Beyond the Intersection: A New Culinary Metaphor for Race-Class-Gender Studies

Sociological Theory 26 (2):152-172 (2008)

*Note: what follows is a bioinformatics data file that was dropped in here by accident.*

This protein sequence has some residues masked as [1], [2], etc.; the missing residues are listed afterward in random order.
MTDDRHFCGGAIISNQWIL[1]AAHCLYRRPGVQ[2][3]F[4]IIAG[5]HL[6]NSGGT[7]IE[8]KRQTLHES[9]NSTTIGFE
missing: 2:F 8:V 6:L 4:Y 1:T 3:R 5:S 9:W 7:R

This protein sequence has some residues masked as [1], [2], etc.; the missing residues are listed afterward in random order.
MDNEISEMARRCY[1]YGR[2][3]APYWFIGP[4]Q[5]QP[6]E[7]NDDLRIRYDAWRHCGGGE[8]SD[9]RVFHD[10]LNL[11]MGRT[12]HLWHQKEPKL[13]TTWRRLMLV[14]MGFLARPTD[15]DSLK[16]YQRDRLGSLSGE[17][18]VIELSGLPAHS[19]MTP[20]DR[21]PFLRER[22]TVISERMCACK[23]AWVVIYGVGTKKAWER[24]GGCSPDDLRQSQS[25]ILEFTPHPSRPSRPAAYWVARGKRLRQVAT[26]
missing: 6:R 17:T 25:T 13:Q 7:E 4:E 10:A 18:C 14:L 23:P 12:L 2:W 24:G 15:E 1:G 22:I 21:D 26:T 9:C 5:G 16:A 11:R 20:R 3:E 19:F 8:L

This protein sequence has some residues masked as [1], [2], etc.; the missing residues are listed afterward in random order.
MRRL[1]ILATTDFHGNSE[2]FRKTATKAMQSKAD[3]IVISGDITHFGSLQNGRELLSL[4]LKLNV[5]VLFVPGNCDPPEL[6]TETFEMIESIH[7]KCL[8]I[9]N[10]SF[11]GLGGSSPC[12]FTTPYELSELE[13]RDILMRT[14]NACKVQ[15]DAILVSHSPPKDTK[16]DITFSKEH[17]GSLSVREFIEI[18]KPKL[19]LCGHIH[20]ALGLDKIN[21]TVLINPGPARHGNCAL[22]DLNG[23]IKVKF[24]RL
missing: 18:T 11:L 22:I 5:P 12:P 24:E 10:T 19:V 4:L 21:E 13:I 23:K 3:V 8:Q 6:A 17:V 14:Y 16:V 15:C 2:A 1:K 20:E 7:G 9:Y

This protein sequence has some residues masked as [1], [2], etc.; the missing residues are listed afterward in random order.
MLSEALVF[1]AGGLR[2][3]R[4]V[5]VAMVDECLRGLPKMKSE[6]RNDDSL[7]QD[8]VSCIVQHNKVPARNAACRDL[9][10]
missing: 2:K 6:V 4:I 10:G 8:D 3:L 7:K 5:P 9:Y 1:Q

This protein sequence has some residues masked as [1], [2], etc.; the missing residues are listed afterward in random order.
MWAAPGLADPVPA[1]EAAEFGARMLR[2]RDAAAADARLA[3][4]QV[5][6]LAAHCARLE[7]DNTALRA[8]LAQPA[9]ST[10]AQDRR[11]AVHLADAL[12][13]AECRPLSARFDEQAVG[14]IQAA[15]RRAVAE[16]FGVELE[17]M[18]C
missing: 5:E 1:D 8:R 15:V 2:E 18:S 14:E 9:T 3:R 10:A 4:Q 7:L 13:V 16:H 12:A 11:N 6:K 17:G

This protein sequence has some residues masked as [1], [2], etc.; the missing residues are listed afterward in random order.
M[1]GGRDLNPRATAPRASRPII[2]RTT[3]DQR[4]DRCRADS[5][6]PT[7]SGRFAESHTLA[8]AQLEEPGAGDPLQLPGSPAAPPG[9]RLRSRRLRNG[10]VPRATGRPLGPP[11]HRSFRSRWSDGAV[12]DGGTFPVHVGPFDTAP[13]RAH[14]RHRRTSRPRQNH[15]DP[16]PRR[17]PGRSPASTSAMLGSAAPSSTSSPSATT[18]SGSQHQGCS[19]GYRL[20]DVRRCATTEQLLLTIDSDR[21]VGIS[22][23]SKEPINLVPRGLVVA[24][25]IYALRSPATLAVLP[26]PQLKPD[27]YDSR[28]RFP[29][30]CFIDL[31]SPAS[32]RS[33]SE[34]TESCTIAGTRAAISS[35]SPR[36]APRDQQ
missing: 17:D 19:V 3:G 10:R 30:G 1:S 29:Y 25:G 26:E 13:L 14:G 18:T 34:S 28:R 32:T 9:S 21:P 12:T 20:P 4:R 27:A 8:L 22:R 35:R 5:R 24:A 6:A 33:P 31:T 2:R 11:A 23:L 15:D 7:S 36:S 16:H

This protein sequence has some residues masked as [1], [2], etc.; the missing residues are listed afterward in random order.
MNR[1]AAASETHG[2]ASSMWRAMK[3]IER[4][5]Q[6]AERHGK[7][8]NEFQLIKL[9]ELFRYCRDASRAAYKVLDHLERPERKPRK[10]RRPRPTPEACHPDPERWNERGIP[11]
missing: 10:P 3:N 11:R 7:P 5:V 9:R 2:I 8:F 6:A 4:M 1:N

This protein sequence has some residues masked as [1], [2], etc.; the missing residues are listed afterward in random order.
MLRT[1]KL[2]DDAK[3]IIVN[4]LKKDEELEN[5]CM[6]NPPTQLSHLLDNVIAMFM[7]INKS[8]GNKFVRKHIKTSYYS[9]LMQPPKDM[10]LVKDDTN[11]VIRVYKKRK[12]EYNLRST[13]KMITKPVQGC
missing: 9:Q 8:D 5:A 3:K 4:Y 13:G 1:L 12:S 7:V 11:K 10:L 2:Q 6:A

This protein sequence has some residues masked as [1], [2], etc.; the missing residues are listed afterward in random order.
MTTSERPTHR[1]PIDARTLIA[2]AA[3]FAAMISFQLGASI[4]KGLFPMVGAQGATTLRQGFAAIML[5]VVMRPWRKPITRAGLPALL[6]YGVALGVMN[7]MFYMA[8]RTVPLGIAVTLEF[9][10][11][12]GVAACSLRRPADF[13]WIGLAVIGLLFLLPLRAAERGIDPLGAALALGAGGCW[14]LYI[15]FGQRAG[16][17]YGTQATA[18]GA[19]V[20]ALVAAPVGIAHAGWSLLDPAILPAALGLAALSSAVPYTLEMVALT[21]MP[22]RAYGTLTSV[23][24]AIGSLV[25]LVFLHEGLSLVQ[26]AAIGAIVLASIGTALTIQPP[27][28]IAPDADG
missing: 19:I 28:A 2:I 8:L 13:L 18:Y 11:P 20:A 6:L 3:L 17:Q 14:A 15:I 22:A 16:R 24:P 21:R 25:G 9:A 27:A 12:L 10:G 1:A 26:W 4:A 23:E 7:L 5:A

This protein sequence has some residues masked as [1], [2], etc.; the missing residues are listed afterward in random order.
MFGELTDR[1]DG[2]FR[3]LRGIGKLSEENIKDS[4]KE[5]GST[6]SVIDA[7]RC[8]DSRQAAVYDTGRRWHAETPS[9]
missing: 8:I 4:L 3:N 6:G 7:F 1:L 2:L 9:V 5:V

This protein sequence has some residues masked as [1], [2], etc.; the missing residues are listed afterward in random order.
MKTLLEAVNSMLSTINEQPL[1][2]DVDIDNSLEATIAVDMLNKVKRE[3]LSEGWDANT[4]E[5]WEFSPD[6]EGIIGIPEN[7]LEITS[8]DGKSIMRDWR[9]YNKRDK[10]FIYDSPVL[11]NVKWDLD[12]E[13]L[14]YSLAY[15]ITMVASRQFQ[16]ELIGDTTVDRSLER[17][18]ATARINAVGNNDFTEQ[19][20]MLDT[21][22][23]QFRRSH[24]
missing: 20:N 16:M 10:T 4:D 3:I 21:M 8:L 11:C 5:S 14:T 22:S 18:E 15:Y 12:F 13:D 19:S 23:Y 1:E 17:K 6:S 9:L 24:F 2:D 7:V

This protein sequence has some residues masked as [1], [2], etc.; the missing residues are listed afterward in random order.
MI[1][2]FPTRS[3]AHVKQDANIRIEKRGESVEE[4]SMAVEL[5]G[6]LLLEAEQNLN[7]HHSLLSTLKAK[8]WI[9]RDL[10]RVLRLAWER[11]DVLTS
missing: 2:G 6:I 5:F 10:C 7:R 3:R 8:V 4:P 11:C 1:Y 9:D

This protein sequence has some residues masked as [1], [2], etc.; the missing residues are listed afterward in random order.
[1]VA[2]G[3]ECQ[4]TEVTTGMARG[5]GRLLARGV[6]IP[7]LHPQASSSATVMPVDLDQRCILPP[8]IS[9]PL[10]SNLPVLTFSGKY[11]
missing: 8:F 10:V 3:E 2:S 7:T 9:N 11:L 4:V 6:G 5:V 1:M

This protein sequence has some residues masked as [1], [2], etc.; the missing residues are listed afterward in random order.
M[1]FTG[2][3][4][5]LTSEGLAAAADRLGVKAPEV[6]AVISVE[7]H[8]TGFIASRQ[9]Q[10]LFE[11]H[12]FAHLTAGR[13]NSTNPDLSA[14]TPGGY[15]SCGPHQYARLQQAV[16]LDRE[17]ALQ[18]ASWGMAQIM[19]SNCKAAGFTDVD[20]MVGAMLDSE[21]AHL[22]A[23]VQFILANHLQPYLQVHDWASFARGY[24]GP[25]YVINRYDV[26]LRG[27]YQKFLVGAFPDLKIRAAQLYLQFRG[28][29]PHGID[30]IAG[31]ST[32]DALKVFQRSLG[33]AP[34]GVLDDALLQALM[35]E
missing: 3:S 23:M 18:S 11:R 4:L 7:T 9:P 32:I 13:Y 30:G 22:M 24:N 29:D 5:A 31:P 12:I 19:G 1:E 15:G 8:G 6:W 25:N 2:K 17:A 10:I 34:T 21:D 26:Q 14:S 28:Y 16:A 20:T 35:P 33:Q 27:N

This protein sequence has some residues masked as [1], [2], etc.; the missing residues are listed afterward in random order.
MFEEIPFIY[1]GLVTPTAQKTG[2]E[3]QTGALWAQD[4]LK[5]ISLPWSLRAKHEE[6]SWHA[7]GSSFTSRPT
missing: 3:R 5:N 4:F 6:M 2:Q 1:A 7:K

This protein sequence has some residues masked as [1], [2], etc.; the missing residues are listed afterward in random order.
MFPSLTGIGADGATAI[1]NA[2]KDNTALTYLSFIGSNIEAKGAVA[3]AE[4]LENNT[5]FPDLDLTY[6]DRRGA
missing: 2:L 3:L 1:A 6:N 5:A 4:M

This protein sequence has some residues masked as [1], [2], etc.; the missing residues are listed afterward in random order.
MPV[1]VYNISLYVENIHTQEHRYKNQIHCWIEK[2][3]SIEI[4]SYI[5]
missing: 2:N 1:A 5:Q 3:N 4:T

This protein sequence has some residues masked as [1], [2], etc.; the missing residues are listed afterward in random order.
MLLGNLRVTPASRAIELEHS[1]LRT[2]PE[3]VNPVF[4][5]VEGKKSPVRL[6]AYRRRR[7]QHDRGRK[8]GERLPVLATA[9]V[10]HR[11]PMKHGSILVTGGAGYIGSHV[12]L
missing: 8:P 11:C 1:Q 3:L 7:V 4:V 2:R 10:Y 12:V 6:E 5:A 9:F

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Few would argue that race, class, and gender are unrelated, now that scholars of inequality have spent decades making the once devalued but now widely accepted case that structures of oppression like these cannot be understood in isolation from one another. Yet the imagery on which the field has relied--race, class, and gender as "intersecting" or "interlocking"--has limited our ability to explore the characteristics of their relationships in empirical and theoretical work. In this article I build on the gender framework articulated by Leslie Salzinger to articulate new imagery--via a metaphor of sugar--which highlights how race, class, and gender are produced, used, experienced, and processed in our bodies, human and institutional. This metaphor allows us to emphasize structural and individual forces at work in their continual and mutual constitution.



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